The Consolidation of Modern Art Museums in Guatemala and Costa Rica: Visual Notions of the Local, Regional and Global in Their Collections, 1950-1992

When:
Monday, February 17, 2020 - 3:30pm to 5:00pm
Description:
Please join us for a work-in-progress talk by
2019-2020 LAL Richard E. Greenleaf Fellow
 
Sofía Vindas Solano 
 
The Consolidation of Modern Art Museums in Guatemala and Costa Rica: Visual Notions of the Local, Regional and Global in Their Collections, 1950-1992
 
Monday, February 17, 2020 at 3:30pm
 
The Latin American Library
LAL Seminar Room
4th floor Howard-Tilton Memorial Library
 
The talk will be in English
Refreshments to follow
 
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Abstract: My research at The Latin American Library is part of a doctoral dissertation in progress on the consolidation of an institutionalized, public artistic and cultural space of modern art in Guatemala through the Carlos Mérida Museum and, in Costa Rica, in the Museum of Costa Rican Art, to understand how this process influences visual notions about national, regional and global identities in museum collections between 1950-1992. By comparing these spaces and collections, we are able to trace how artistic trends are transmitted, transformed and digested between these countries.  Emphasis is placed on the transnational relationship between these spaces and artists, with organizations such as the OAS, to examine the impact of the work of José Gómez Sicre on Central American art.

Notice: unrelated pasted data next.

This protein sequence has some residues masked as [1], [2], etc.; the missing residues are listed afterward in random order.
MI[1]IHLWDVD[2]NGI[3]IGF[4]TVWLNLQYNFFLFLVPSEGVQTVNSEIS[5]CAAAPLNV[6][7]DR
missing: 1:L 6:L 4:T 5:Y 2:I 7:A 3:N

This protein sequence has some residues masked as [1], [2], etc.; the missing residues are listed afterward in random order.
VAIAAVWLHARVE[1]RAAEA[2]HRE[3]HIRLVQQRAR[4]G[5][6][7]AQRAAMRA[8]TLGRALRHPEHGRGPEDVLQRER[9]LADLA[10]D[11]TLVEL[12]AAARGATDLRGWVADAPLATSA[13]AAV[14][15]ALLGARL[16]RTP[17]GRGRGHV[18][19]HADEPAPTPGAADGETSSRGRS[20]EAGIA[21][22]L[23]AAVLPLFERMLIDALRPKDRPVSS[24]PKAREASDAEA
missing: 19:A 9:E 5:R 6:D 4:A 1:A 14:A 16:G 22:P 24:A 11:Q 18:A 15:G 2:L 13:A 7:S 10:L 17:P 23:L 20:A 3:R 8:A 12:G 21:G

Sofía Vindas Solano is an art historian focusing on modern art in Central America.  She is currently a doctoral student in the graduate program in History at the University of Costa Rica where she is working on the consolidation of art museums in Guatemala and Costa Rica.  Sofía Vindas earned a B.A. in History and Art History as well as an M.A. in Political Science at the University of Costa Rica, where she is also an instructor.  She also works as a freelancer on curatorial and research projects.  More recently, she has published articles on anti-imperialism in Costa Rican caricature and on the debate surrounding Art Biennale I of 1971 in newspapers of the time.
 
About Richard E. Greenleaf (1930-2011)
Until his retirement in 1998, Richard E. Greenleaf served as the France Vinton Scholes Professor of Colonial Latin American History, and as the Director of the Center for Latin American Studies at Tulane University. He also served as Chair of the Department of History. Dr. Greenleaf grew up in Albuquerque, New Mexico, and took his Bachelors, Masters and Doctoral degrees at the University of New Mexico, where he studied under the dean of Inquisition scholars, France V. Scholes. Greenleaf's doctoral dissertation, "Zumárraga and the Mexican Inquisition 1536-1543," served as the basis for his many excellent publications on the history of the Holy Office of the Inquisition in Latin America.  Greenleaf authored eleven major scholarly books, co-authored or contributed to seventeen others, and published almost four dozen articles in the field of Latin American and New Mexico history. He was the recipient of many distinguished awards, among them the Silver Medal, the Sahagún Prize (Mexican National History Award), and the Serra Award of the Academy of American Franciscan History for Distinguished Scholarship in Colonial Latin American History. In his long and distinguished teaching career in New Mexico, Mexico City and New Orleans, Greenleaf served as mentor to 34 doctoral students at Tulane, and countless masters and undergraduate students. Richard E. Greenleaf died on November 8, 2011.